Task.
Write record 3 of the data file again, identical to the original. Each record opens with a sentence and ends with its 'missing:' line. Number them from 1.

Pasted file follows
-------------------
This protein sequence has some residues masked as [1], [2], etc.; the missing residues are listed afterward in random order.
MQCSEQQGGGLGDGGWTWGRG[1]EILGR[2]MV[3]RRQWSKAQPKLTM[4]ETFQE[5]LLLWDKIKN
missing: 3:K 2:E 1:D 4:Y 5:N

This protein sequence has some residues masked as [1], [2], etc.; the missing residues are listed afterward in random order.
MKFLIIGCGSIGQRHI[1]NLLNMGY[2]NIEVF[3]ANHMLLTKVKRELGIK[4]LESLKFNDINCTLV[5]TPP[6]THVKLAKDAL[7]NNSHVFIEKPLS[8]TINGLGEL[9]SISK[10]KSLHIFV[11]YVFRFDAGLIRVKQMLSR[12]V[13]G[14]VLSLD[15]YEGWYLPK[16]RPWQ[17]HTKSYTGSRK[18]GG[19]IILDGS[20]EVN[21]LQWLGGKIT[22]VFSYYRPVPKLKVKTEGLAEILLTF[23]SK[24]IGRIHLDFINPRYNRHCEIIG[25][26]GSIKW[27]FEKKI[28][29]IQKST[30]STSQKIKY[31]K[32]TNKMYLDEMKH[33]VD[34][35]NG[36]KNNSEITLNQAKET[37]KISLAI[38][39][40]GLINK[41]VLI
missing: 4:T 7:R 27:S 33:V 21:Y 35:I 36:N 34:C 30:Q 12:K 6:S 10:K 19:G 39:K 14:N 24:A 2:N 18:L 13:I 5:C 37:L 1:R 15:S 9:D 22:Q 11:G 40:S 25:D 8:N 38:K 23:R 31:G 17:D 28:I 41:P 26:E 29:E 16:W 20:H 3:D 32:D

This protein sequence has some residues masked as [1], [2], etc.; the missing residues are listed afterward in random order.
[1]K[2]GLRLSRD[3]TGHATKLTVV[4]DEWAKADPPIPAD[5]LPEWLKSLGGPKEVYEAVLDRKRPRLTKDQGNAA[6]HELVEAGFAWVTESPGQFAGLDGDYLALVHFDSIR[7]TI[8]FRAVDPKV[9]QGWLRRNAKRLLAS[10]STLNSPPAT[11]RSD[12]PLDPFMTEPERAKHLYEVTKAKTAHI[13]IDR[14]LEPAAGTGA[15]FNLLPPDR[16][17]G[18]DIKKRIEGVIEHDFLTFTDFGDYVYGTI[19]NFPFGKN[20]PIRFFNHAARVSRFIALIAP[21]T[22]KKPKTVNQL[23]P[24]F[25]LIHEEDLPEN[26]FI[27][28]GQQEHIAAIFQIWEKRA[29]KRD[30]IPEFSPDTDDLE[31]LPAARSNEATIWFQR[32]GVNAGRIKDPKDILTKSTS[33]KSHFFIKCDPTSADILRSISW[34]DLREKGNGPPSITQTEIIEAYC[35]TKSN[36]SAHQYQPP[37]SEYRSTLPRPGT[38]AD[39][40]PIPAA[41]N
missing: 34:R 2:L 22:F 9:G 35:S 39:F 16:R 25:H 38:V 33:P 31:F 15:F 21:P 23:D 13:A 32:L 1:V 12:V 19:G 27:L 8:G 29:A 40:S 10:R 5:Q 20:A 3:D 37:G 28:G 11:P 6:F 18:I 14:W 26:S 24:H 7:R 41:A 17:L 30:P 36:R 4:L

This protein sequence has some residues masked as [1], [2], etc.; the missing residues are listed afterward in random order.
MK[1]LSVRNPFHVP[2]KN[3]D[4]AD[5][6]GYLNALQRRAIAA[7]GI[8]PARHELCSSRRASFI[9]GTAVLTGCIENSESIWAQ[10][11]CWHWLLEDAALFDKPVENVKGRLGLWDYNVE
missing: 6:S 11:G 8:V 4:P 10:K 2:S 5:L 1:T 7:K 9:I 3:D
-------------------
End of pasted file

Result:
This protein sequence has some residues masked as [1], [2], etc.; the missing residues are listed afterward in random order.
[1]K[2]GLRLSRD[3]TGHATKLTVV[4]DEWAKADPPIPAD[5]LPEWLKSLGGPKEVYEAVLDRKRPRLTKDQGNAA[6]HELVEAGFAWVTESPGQFAGLDGDYLALVHFDSIR[7]TI[8]FRAVDPKV[9]QGWLRRNAKRLLAS[10]STLNSPPAT[11]RSD[12]PLDPFMTEPERAKHLYEVTKAKTAHI[13]IDR[14]LEPAAGTGA[15]FNLLPPDR[16][17]G[18]DIKKRIEGVIEHDFLTFTDFGDYVYGTI[19]NFPFGKN[20]PIRFFNHAARVSRFIALIAP[21]T[22]KKPKTVNQL[23]P[24]F[25]LIHEEDLPEN[26]FI[27][28]GQQEHIAAIFQIWEKRA[29]KRD[30]IPEFSPDTDDLE[31]LPAARSNEATIWFQR[32]GVNAGRIKDPKDILTKSTS[33]KSHFFIKCDPTSADILRSISW[34]DLREKGNGPPSITQTEIIEAYC[35]TKSN[36]SAHQYQPP[37]SEYRSTLPRPGT[38]AD[39][40]PIPAA[41]N
missing: 34:R 2:L 22:F 9:G 35:S 39:F 16:R 25:H 38:V 33:P 31:F 15:F 21:P 23:D 13:A 32:L 1:V 12:V 19:G 27:L 8:G 29:A 40:S 10:R 5:Q 20:A 3:D 37:G 28:G 11:P 6:F 18:I 14:W 26:S 24:H 7:R 41:A 17:L 30:P 36:R 4:L